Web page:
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Arizona's immigration law panel discussion Sept. 23

September 20, 2010

Four CSU scholars at this year's Diversity Conference will explore issues surrounding Arizona's SB 1070 legislative act in a rigorous and thought-provoking panel discussion from 4-6 p.m. Sept. 23 in the Lory Student Center. The panel is free and open to the public.

Challenging debate on a complex topic

Arizona’s recent immigration measure has resulted in heated reaction ranging from animosity to fervent support in the United States and abroad.

“In organizing a panel on this controversial law, I wanted to achieve a degree of scholarly balance on the issue – panel members include critics and advocates of the measure,” said Steven Mumme, professor of political science at CSU (photo at right).

Emotional issue at times

Mumme, who has been studying immigration topics for nearly 40 years, hopes that participants will welcome new viewpoints expressed by the panel and other attendees.

“Ideally, people will examine the premises they hold dear and, with open minds, challenge themselves to consider other ideas. This is a very complex and sometimes emotional issue that interacts with a wide array of social, political, and economic matters.”

Panel members

The following panel members will present their talks after Mumme’s introductory remarks and overview of SB 1070.

Phil Cafaro, Department of Philosophy

Should America Enforce Its Immigration Laws?

Summary: In recent decades, law enforcement officials at all levels of government have mostly ignored violations of U.S. immigration laws. In many instances, the federal government has gone further, rewarding lawbreakers with U.S. citizenship. As Arizona's SB 1070 and similar initiatives show, American citizens are fed up with this approach to illegal immigration, and rightly so.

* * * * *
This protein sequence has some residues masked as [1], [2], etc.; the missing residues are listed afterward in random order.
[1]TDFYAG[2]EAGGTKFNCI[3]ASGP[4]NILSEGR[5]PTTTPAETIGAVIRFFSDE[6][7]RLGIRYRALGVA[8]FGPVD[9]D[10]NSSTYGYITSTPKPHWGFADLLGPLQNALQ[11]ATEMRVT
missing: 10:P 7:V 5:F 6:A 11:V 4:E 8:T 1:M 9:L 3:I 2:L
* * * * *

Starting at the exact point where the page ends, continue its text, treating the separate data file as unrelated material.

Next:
The Obama administration's attempts to overturn SB 1070 and create new amnesties suggest they are no more serious about enforcing immigration laws than other recent administrations. These actions show a real contempt for the will of the American people and a lack of concern for the many American citizens currently looking for work in a bleak job market.

Joon Kim, Department of Ethnic Studies

SB 1070 in Historical Perspective

Summary: SB 1070 does not pass the test of reasonableness in terms of law and common sense in this day and age. It reminds us of the immigration debates in the 19th century when citizens openly engaged in public discourse about discriminating against a certain class of people. In retrospect, these immigration laws left an indelible mark in American history that fundamentally shaped race relations for generations to come.

The framework of this bill is a major departure from the progress we made as a society re-dedicated to the ideals of freedom, democracy, and equality. However, it challenges us to come up with a coherent immigration policy that is consistent with those ideals and with our common sensibilities.

Ernesto Sagas, Department of Ethnic Studies

Implications for Hispanics and At-risk Minorities

Summary: Laws such as Arizona's SB 1070 invite profiling of racial/ethnic minorities and create distrust toward local law enforcement agencies while doing little to stem the flow of undocumented immigrants.

On the other hand, these initiatives have the (un)intended consequence of fueling political mobilization among both supporters and opponents while polarizing the electorate in an election year.

Steve Shulman, Department of Economics

Why the Support for SB 1070?

Summary: SB 1070 is a bad piece of legislation that is supported for understandable reasons. Illegal immigration creates significant costs in high-impact states like Arizona. It also creates benefits, but there is little doubt that opposition to illegal immigration can be justified in rational terms. To write it off as racism is not just inaccurate, it precludes the possibility of constructive dialogue.

Compromise solutions are plausible

The good news about the immigration debate is that compromise solutions are plausible. One will be suggested here.